IPRT welcomes the launch of two significant initiatives for reform of youth justice in Ireland.
The Minister of State for Equality, Immigration and Integration, David Stanton TD, today launched the ‘GYDP (Garda Youth Diversion Project) Action Research Project’ and the ‘Making it Count’ study. The ‘GYDP Action Research Project’ will work with 15 GYDPs across 10 counties over a two-year period in order to identify and disseminate best practice in working with young people at risk. The ‘Making it Count’ study compares Ireland’s youth justice data recording practices to six other jurisdictions to compare the usefulness of Irish data against top performing jurisdictions.
The initiatives, which build on research commissioned by the Department of Justice and Equality and undertaken by the University of Limerick, are intended to start the development of a Reform and Development Programme for Garda Youth Diversion Projects (GYDPs) and will inform the development of a new Youth Justice Strategy.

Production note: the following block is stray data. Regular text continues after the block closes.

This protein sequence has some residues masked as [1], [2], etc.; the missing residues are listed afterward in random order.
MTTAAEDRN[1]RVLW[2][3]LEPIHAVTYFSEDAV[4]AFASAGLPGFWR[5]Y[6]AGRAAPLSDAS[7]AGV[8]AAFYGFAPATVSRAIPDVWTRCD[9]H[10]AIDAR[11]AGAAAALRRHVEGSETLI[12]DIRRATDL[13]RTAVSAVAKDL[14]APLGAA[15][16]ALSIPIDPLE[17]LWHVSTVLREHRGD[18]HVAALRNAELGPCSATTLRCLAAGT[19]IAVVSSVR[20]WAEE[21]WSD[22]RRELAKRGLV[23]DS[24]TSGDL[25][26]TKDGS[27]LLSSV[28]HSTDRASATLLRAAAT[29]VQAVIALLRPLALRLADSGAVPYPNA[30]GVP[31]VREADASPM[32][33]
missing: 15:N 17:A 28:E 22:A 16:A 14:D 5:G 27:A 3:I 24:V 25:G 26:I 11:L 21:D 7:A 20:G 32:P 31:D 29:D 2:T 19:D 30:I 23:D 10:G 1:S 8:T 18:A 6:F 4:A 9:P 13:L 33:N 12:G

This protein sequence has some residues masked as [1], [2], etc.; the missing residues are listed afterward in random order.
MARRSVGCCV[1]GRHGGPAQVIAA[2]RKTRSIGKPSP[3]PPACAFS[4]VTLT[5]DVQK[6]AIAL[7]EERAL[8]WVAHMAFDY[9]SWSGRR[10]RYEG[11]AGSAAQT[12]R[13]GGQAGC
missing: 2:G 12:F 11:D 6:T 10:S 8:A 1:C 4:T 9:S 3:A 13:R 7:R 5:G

In particular, IPRT welcomes the investment in the review of youth justice data collection processes and looks forward to the results of the study providing evidence that shapes the design of more effective youth diversion services. The continued collection and publication of robust and effective data by State agencies is central to the improvement of processes, practices and policies.
The launch of these youth justice initiatives follows the publication last year of the Department of Justice and Equality Data and Research Strategy 2018–2020, which aims to ensure better management, integration and use of knowledge.